Maia Morag — Israeli Chronicles
Making Sense of Civil Rights and Social Justice—Across Cultures and Continents—Brianna Pecsok
By Brianna Pecsok, Cincinnati Fellow in Israel
Brianna Pecsok, a 25-year-old Cincinnati native, is spending a year in Netanya, Israel as the Jewish Federation of Cincinnati’s first Cincinnati Fellow in Israel, or Cincy Fellow. Pecsok is an American emissary who is teaching Israelis about life, culture, and Judaism in the United States. While many cities, including Cincinnati, welcome emissaries from Israel to the United States, the Cincy Fellow program is the first time an American Federation has done the reverse. The Cincy Fellow is a Partnership2Gether (P2G) program of the Jewish Federation of Cincinnati.
As the seasons begin to change in the United States, and as I’ve been enjoying the sun and sand in Netanya, I have been thinking about how we mark time.
In the American Jewish community, there is a lot of discussion about the Jewish calendar verses the secular calendar. In Israel, I’m immersed in the Jewish calendar. The rhythms of work and rest revolve around the Jewish calendar—from the weekly Shabbat to the seasonal breaks. We’ve been in a season of work in Israel. In fact, many people say the bulk of work gets done in this country from after the high holidays until Pesach (Passover)—which so far, seems to be true. However, much of what I am teaching about in Netanya revolves around our American secular calendar and how the Jewish calendar fits into our mostly secular schedules, which are dictated by many companies’ work hours and days off.
I spend most of my time teaching at the school, where I have gotten to delve into a wide range of topics relating to American culture and Jewish pluralism, often through the lens of an American holiday. Outside of school, I am connected to a youth delegation that will be going to London this summer, I teach in youth movements such as Maccabi and Tzofim, I taught a two-month acroyoga course at the matnas (community center) in my town, and I organized a community Hanukkah event. In addition, I am looking forward to working with delegations that will be going to Cincinnati this summer and fall to prepare them.
Since my goal is to help Israeli students understand American culture, and I use holidays as the vehicle for that exploration, January was the obvious time to discuss Martin Luther King Jr, his peaceful quest for equality, and civil rights in the United States. I had the chance to teach these lessons not only in my regular school, Tchernikofsky, but also at Sharet School. I shared it with students in grades 7 through 12 over the course of a month. I call this the “snowball effect.” One teacher heard that I had an engaging lesson about civil rights, and the next thing I knew, I had the opportunity to teach it to several other classes. (This gives you a glimpse into the Israeli school system. It’s much more spontaneous than the American school system.)
When I was preparing to teach this lesson, I couldn’t help but feel a little bit overwhelmed. I felt unqualified to talk about this subject. However, I remembered back to when I was preparing to come teach in Israel. [My mentors] Sharon Spiegel and Maia Morag kept telling me, “You may not be an expert, but you know more than they do.” Through their guidance, I came up with a lecture to begin to explain this complex topic.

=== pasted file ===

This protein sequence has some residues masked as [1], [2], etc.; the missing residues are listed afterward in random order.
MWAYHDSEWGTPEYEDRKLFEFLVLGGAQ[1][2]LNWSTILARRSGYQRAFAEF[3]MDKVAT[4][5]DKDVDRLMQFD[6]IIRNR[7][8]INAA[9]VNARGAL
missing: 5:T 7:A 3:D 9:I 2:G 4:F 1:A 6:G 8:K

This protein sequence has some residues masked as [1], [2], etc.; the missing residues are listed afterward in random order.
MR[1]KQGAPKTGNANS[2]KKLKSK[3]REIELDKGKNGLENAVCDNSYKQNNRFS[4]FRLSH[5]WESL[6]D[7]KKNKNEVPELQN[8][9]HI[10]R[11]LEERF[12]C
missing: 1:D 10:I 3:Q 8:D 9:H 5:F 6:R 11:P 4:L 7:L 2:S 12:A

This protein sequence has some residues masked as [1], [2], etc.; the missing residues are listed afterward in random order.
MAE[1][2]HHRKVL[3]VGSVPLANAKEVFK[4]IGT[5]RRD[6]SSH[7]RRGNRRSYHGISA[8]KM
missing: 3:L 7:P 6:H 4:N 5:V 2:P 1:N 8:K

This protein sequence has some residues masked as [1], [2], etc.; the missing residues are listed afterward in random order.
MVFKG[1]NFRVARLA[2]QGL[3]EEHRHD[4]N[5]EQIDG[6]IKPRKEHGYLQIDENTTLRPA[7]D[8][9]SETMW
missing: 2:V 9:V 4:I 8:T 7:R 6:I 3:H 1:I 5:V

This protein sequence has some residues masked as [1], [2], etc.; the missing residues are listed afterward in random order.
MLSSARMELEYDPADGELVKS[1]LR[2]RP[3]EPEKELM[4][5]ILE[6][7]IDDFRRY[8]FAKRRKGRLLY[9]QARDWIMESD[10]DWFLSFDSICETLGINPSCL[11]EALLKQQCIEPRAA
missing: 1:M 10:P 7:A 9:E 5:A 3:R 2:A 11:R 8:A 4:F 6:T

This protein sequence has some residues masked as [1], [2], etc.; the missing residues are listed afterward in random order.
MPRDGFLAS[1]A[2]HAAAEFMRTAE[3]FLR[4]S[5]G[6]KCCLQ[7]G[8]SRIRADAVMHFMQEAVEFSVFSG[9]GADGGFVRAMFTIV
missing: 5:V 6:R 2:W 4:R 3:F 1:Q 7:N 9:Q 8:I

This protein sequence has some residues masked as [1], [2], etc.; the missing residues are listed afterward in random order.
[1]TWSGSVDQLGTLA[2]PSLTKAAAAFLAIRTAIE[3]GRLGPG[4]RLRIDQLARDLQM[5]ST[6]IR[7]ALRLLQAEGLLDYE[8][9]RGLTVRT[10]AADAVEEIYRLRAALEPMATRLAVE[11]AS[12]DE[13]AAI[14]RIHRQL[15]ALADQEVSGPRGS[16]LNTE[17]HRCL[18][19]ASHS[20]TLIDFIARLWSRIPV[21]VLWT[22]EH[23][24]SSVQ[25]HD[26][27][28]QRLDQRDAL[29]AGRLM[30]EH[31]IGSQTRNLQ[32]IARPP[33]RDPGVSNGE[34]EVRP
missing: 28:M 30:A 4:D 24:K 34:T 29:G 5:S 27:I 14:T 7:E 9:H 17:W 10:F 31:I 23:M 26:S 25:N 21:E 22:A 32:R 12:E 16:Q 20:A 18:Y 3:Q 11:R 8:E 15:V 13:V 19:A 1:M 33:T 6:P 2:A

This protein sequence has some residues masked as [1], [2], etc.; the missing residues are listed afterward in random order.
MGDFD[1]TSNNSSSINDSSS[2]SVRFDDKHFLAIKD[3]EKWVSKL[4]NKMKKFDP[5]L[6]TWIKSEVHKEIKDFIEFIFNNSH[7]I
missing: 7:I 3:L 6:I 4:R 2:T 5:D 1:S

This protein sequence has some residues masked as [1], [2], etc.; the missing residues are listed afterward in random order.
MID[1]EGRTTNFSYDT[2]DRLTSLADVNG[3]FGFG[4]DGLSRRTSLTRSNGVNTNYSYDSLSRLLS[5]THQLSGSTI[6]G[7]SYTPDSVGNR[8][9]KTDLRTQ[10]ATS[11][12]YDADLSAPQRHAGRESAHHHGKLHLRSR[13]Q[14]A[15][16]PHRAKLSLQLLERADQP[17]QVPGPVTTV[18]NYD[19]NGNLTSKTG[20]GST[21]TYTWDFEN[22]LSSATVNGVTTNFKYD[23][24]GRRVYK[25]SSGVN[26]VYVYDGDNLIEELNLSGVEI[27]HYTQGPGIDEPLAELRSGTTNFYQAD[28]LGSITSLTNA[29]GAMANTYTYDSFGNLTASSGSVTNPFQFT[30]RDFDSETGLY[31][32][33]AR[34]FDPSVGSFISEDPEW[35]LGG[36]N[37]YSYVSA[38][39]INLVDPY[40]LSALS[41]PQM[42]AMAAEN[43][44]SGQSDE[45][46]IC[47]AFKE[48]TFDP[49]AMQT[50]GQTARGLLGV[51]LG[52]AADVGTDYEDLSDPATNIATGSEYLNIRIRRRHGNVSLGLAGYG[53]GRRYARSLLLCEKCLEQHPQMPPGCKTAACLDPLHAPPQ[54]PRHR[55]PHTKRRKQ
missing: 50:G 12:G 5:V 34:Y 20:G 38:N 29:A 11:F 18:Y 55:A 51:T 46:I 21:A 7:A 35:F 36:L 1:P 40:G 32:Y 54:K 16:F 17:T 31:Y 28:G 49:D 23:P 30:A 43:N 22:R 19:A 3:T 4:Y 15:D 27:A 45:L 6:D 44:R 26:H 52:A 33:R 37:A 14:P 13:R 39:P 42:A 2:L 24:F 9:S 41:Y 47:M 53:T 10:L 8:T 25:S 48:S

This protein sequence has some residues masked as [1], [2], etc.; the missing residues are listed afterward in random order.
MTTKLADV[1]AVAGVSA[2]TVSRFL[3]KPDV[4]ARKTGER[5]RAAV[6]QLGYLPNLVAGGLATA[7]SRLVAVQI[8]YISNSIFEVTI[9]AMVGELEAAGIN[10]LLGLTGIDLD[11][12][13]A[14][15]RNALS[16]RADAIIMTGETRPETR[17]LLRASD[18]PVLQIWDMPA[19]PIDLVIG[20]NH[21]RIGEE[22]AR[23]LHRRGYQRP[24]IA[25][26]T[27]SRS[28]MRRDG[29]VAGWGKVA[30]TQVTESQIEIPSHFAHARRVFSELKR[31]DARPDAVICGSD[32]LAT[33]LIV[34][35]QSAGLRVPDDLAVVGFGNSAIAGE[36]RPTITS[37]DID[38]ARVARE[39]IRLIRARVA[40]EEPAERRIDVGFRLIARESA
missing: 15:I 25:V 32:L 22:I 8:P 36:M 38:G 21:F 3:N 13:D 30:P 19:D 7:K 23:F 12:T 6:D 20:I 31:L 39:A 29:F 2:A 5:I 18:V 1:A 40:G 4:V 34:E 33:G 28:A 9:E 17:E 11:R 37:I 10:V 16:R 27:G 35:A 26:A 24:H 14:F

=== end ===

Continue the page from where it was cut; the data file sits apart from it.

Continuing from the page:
It involved cookies.
At the beginning of the lecture, I handed out slips of colored paper. Then I asked the students holding one color to go to the back of the room. I asked the students holding the other color to come to the front of the room. At this point, I gave cookies to the students in the front of the room and praised them for their hard work in school or how awesome they are. I completely ignored the group in the back. After that exercise, I brought up a slide about the history of segregation on public buses. I can tell you they were definitely paying attention.
The reality is that Israeli students know little to nothing about the history of slavery in the United States. Many thought that the Civil War was a war between white and black people. They may have heard of Martin Luther King Jr, but they did not know why he was fighting for equality. They didn’t know the essential role religious leaders play in issues of humanity in the United States because their religious leaders are part of the political system in Israel. They may have heard of Black Lives Matter, but they didn’t recognize Treyvon Martin. The list goes on. I kept coming back to teaching from a beginner’s perspective. What would my questions be if this was the first time I was learning this? How can I relate this to something they are familiar with?
At the end of the lesson, I asked the students where they saw inequalities in their lives, and what they can do to change it. I got a wide range of responses, some of which were, “There’s nothing I can do to change this.” However, my favorite answer was so simple and pure: “If students have to wear uniforms, I think teachers should have to wear them, too!”
The Cincinnati Fellow in Israel program is made possible by Partnership2Gether of the Jewish Federation of Cincinnati and by the Masa Israel Teaching Fellows Program.
The Jewish Federation of Cincinnati: We look at the whole picture, taking into account the diverse needs of the entire community. Together we can do almost anything.
Thanks to you, Brianna Pecsok is making connections and expanding awareness in Israel of the many ways Americans identify as being Jewish.